So Chelsea fans were not able to celebrate Champions League qualification last night but there was still one of the highlights of the season according to supporter and columnist Giles Smith, who has his own take on matters here…
One point needed for top four – or even fewer than that in certain other circumstances. And a place booked for 10 days’ time in the FA Cup final. Hard to avoid the conclusion that, for all its many, many faults and its abiding strangeness, football in the silent era is being quite good to us.And don’t let’s forget that we are still in contention for the Champions League. The long-awaited ‘Miracle of Munich’ hasn’t been cancelled, it’s just been transposed to what would ordinarily be the middle of the county cricket season. But that’s okay. Miracles are robust like that. Indeed, they’re famous for being so. It’s why we call them miracles.In the meantime, what a fantastic occasion that was at Anfield. The locals will be remembering and talking about what happened on Wednesday night for years to come. By which I mean, specifically, that Christian Pulisic run that set-up the Tammy Abraham goal for 4-2, and which left a large chunk of Liverpool’s defence on their backs and gazing at some prematurely exploding fireworks. Did it put you in mind of anyone? One of the highlights of the season, no question, and all of those people standing around outside Anfield will no doubt be extremely glad that they weren’t there to witness it.
His finish for 4-3 had a lot going for it, also, and the following minutes spent chasing the equaliser were a delight to behold. The fact that an equaliser was a highly realistic possibility at that point, in a match in which the score had stood at 3-0 and 4-1 and when the opposition was the best team in the country, only bore witness to the sensational quantities of energy within this team right now – even more remarkable when, in general, energy has been the quality this Project Restart phase has most conspicuously lacked. Not round these parts, though. I felt the same surge of pride during the FA Cup semi-final on Sunday at the sight of Jorginho haring into Manchester United’s final third to hound an idling Harry Maguire. In injury time. At 3-1 up. You love to see it.
True, barking mad things keep happening in our goalmouth, but defensive truancies alone don’t account for everything that went wrong in that part of the pitch last night. Willian’s assist for Naby Keita’s opener was as unlikely as it was unfortunate. Trent Alexander-Arnold’s free-kick was quite something but it would have been even more impressive had it actually been a free-kick in the first place. And the freakish combination of ricochets following the corner leading to Liverpool’s fourth will, I feel confident in stating, never be duplicated between now and the end of time, not even by scientists in controlled conditions. Yes, there’s all sorts of flapping going on at the moment that you would rather not have to witness, but let’s not let that obscure the fact that last night we couldn’t catch a single break when just one would have come in handy.I didn’t stay tuned to see Liverpool lift the trophy on a bare Kop last night. I would have found the sight too poignant, I think, and besides, I had a bath to run. On top of that, though, I’m not really sure what the protocols ought to be for behind-closed-doors trophy presentations, or whether they are something we should even be encouraging right now, what with the fact that there’s still a pandemic on and everything. Kenny Dalglish sensibly tweeted beforehand to urge anyone inclined to gather outside Anfield (or anywhere else, for that matter) to stay within the current guidelines on social distancing and pointed out that this was merely a rehearsal for a public ceremony later on, at a safer time. But why would you need a rehearsal? Why not just… wait?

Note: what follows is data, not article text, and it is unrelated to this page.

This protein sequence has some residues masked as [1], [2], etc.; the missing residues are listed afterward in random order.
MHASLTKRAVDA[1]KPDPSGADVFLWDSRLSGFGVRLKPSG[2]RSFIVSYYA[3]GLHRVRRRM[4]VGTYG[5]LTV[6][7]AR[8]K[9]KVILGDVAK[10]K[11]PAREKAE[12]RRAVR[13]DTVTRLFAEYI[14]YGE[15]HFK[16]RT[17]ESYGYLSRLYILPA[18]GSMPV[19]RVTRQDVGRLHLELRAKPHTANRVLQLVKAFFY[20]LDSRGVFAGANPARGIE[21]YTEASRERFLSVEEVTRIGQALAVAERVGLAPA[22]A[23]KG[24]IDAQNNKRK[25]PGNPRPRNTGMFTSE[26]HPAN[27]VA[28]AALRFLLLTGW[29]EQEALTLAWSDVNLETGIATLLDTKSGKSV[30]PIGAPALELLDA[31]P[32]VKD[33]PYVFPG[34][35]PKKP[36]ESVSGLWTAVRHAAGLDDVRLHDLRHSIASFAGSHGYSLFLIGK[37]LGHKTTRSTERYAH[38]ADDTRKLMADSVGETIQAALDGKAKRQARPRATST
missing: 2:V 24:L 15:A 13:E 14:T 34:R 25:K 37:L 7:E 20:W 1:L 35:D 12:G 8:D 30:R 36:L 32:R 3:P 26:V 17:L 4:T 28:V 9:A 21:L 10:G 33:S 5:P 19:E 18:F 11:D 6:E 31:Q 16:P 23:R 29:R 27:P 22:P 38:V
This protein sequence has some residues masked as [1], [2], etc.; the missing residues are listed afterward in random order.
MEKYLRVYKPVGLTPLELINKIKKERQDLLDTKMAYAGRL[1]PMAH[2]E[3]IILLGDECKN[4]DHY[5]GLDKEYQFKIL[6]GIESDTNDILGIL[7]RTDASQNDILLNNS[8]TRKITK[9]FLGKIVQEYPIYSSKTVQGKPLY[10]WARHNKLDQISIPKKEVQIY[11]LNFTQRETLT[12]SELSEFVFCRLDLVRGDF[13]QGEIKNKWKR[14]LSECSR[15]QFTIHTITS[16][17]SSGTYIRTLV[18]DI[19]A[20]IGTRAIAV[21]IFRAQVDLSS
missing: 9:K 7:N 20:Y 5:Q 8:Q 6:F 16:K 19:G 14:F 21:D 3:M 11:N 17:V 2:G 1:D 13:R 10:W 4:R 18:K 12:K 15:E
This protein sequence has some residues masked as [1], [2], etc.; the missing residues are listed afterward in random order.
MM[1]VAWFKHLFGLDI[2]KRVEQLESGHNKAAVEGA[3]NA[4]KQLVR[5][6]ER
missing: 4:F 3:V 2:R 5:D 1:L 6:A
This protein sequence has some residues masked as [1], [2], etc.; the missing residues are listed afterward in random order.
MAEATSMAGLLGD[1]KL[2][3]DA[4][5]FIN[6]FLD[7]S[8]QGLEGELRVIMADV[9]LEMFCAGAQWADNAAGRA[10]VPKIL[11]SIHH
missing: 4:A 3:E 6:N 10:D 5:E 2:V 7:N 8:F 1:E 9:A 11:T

Let’s say all goes well on August 1st, and we end up defeating Arsenal and winning the FA Cup for the ninth time, and for the seventh time in the 21st-century alone. I don’t know about you, but I would probably be fine with the FA putting the trophy in the post with a view to our club doing something with it later, at a time when it’s possible for all of us to gather somewhere that doesn’t echo. Personally, I find the thought that there might be tickertape and a full-blown rock-standard light show for the benefit of the television cameras and a few people in the press box… well, a bit embarrassing, really.Anyway, from the broader perspective, I can only suggest that this is probably another one of those moments during this Project Restart period when it might be useful to be thinking about that age-old philosophical conundrum: if a trophy gets handed to a winning team and no fans are there to witness it, did it actually happen? Answers on a postcard.
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